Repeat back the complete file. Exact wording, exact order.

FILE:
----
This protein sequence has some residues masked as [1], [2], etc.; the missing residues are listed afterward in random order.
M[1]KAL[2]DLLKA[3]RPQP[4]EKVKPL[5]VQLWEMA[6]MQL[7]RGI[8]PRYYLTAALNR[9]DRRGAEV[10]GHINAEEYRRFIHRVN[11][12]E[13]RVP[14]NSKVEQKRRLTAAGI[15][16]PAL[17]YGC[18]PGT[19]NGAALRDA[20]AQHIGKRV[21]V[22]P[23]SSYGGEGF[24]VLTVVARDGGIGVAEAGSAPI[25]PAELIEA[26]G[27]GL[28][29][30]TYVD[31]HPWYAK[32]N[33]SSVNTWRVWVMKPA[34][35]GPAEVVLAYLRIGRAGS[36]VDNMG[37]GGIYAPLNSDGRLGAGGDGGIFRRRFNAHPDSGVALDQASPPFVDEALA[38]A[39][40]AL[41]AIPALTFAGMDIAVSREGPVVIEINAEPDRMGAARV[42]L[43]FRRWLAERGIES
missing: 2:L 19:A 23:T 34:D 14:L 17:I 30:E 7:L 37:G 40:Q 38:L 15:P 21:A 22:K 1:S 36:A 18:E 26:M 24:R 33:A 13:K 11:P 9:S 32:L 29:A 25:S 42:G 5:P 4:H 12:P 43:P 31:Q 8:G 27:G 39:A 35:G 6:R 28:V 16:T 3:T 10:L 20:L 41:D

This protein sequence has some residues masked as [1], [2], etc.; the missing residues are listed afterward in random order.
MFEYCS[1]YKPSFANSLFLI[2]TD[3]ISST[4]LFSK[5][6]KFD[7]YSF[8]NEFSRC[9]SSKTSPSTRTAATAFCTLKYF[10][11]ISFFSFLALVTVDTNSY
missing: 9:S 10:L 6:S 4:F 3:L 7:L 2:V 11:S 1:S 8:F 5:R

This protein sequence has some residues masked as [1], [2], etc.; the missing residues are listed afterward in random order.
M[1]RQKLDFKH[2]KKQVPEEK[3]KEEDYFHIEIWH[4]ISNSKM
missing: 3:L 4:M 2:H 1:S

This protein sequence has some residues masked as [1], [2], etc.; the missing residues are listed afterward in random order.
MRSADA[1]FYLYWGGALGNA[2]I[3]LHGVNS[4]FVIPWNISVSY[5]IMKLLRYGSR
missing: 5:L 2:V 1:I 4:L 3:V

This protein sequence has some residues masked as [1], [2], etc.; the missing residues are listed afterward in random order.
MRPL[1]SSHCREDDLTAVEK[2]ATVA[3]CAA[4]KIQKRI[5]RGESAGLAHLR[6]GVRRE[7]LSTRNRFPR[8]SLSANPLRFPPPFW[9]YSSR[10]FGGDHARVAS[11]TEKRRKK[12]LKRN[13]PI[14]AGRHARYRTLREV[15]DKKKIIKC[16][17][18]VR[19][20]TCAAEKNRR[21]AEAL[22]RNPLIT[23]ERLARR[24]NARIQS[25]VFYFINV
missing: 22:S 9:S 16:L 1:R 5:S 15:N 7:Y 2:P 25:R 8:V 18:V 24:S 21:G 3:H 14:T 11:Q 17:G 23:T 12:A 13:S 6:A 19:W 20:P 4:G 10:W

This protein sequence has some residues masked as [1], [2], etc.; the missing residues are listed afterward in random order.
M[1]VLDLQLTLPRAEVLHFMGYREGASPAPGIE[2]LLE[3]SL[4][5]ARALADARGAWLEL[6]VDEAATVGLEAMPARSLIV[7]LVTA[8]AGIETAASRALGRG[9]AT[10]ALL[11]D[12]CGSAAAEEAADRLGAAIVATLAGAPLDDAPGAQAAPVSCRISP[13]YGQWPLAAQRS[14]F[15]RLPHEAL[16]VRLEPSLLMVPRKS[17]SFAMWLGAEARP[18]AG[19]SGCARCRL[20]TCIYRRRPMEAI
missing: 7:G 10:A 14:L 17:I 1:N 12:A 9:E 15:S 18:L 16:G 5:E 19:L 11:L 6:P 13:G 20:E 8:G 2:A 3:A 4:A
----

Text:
This protein sequence has some residues masked as [1], [2], etc.; the missing residues are listed afterward in random order.
M[1]KAL[2]DLLKA[3]RPQP[4]EKVKPL[5]VQLWEMA[6]MQL[7]RGI[8]PRYYLTAALNR[9]DRRGAEV[10]GHINAEEYRRFIHRVN[11][12]E[13]RVP[14]NSKVEQKRRLTAAGI[15][16]PAL[17]YGC[18]PGT[19]NGAALRDA[20]AQHIGKRV[21]V[22]P[23]SSYGGEGF[24]VLTVVARDGGIGVAEAGSAPI[25]PAELIEA[26]G[27]GL[28][29][30]TYVD[31]HPWYAK[32]N[33]SSVNTWRVWVMKPA[34][35]GPAEVVLAYLRIGRAGS[36]VDNMG[37]GGIYAPLNSDGRLGAGGDGGIFRRRFNAHPDSGVALDQASPPFVDEALA[38]A[39][40]AL[41]AIPALTFAGMDIAVSREGPVVIEINAEPDRMGAARV[42]L[43]FRRWLAERGIES
missing: 2:L 19:A 23:T 34:D 14:L 17:I 30:E 7:L 37:G 40:Q 38:L 15:P 21:A 22:K 1:S 36:A 18:E 26:M 24:R 33:A 13:K 11:P 9:S 32:L 29:A 25:S 42:G 5:P 4:H 12:P 43:P 31:Q 8:G 27:G 39:A 35:G 6:R 28:V 16:T 3:T 10:L 20:L 41:D

This protein sequence has some residues masked as [1], [2], etc.; the missing residues are listed afterward in random order.
MFEYCS[1]YKPSFANSLFLI[2]TD[3]ISST[4]LFSK[5][6]KFD[7]YSF[8]NEFSRC[9]SSKTSPSTRTAATAFCTLKYF[10][11]ISFFSFLALVTVDTNSY
missing: 9:S 10:L 6:S 4:F 3:L 7:L 2:V 11:S 1:S 8:F 5:R

This protein sequence has some residues masked as [1], [2], etc.; the missing residues are listed afterward in random order.
M[1]RQKLDFKH[2]KKQVPEEK[3]KEEDYFHIEIWH[4]ISNSKM
missing: 3:L 4:M 2:H 1:S

This protein sequence has some residues masked as [1], [2], etc.; the missing residues are listed afterward in random order.
MRSADA[1]FYLYWGGALGNA[2]I[3]LHGVNS[4]FVIPWNISVSY[5]IMKLLRYGSR
missing: 5:L 2:V 1:I 4:L 3:V

This protein sequence has some residues masked as [1], [2], etc.; the missing residues are listed afterward in random order.
MRPL[1]SSHCREDDLTAVEK[2]ATVA[3]CAA[4]KIQKRI[5]RGESAGLAHLR[6]GVRRE[7]LSTRNRFPR[8]SLSANPLRFPPPFW[9]YSSR[10]FGGDHARVAS[11]TEKRRKK[12]LKRN[13]PI[14]AGRHARYRTLREV[15]DKKKIIKC[16][17][18]VR[19][20]TCAAEKNRR[21]AEAL[22]RNPLIT[23]ERLARR[24]NARIQS[25]VFYFINV
missing: 22:S 9:S 16:L 1:R 5:S 15:N 7:Y 2:P 25:R 8:V 18:V 24:S 21:G 3:H 14:T 11:Q 17:G 23:T 12:A 13:S 6:A 19:W 20:P 4:G 10:W

This protein sequence has some residues masked as [1], [2], etc.; the missing residues are listed afterward in random order.
M[1]VLDLQLTLPRAEVLHFMGYREGASPAPGIE[2]LLE[3]SL[4][5]ARALADARGAWLEL[6]VDEAATVGLEAMPARSLIV[7]LVTA[8]AGIETAASRALGRG[9]AT[10]ALL[11]D[12]CGSAAAEEAADRLGAAIVATLAGAPLDDAPGAQAAPVSCRISP[13]YGQWPLAAQRS[14]F[15]RLPHEAL[16]VRLEPSLLMVPRKS[17]SFAMWLGAEARP[18]AG[19]SGCARCRL[20]TCIYRRRPMEAI
missing: 7:G 10:A 14:L 17:I 1:N 12:A 9:E 15:S 18:L 16:G 5:E 19:L 11:L 6:P 13:G 20:E 8:G 2:A 3:A 4:A